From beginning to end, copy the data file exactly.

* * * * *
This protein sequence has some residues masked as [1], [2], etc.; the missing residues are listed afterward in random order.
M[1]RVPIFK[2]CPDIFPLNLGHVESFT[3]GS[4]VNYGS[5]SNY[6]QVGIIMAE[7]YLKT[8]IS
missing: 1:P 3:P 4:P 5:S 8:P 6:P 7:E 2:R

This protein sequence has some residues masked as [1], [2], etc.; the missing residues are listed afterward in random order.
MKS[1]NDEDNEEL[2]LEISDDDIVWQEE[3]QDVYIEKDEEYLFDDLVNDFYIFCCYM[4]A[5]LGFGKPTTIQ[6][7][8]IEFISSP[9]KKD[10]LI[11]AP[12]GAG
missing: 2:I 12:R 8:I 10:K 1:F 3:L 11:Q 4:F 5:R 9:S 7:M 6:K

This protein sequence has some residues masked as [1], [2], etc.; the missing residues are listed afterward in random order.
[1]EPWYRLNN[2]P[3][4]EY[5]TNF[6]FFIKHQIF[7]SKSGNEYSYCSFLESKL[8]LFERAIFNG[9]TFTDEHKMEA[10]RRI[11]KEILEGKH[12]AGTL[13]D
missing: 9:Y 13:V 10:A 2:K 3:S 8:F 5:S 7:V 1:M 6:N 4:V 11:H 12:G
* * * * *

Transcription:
This protein sequence has some residues masked as [1], [2], etc.; the missing residues are listed afterward in random order.
M[1]RVPIFK[2]CPDIFPLNLGHVESFT[3]GS[4]VNYGS[5]SNY[6]QVGIIMAE[7]YLKT[8]IS
missing: 1:P 3:P 4:P 5:S 8:P 6:P 7:E 2:R

This protein sequence has some residues masked as [1], [2], etc.; the missing residues are listed afterward in random order.
MKS[1]NDEDNEEL[2]LEISDDDIVWQEE[3]QDVYIEKDEEYLFDDLVNDFYIFCCYM[4]A[5]LGFGKPTTIQ[6][7][8]IEFISSP[9]KKD[10]LI[11]AP[12]GAG
missing: 2:I 12:R 8:I 10:K 1:F 3:L 11:Q 4:F 5:R 9:S 7:M 6:K

This protein sequence has some residues masked as [1], [2], etc.; the missing residues are listed afterward in random order.
[1]EPWYRLNN[2]P[3][4]EY[5]TNF[6]FFIKHQIF[7]SKSGNEYSYCSFLESKL[8]LFERAIFNG[9]TFTDEHKMEA[10]RRI[11]KEILEGKH[12]AGTL[13]D
missing: 9:Y 13:V 10:A 2:K 3:S 8:F 5:S 7:V 1:M 6:N 4:V 11:H 12:G